Friday, August 7, 2009

Risk Of Osteoporosis In Male Cyclists

Now that I've gotten your attention, the picture of the CT scan on the left shows a healthy tibia (shin bone) while the one on the right shows one that is osteoporotic.

Now, here's the very surprising news that I read from this article recently. In their study, the researchers found that the group of serious male cyclists had greater rates of osteoporosis when compared to a group of control subjects. That's very surprising as women are more usually prone to having osteoporosis as compared to men.

The very exact reason why cycling is an excellent exercise also has its dramatic drawback because of its low weight bearing nature. Less weight bearing means less loading on your bones and joints (that's why it's good), but it also means that it doesn't stress your bones enough to stimulate it. Our bones need a certain degree of weight bearing stress to stimulate it to regenerate to form new and stronger bone. Hence, some degree of weight-bearing is not only good for the bones but also necessary.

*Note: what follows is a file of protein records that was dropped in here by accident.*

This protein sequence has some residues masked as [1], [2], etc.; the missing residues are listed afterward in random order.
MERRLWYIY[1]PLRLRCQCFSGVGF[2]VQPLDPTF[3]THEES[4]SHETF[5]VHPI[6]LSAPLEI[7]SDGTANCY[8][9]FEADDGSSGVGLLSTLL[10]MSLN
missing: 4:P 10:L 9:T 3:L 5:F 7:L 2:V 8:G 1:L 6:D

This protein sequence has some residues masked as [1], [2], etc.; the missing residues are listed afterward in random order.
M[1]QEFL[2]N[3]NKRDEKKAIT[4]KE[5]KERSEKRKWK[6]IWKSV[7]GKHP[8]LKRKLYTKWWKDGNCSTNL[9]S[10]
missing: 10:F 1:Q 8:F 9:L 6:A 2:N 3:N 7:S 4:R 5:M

In this study, the serious male cyclists (rides 7-22 hours a week and 9.4 years of racing experience), had lower body fat, more muscle and greater calcium intake compared to an age and weight matched control group. However, they also had 2.5-3 times greater rates of osteoporosis and osteopenia (near-osteoporosis).

So what's a biker gotta do about this, you'll ask? The researchers didn't offer any advice, but it'll be fair for me to suggest that a modest amount of running and/ or strength training in a standing position (hence weight bearing) will probably do the trick. Want something more challenging, try rock climbing.


Smathers, AM et al (2009). Bone Density Comparisons In Male Competitive Road Cyclists and Untrained Controls. Medicine & Science In Sports & Exercise. Feb; 41(2): 290-296

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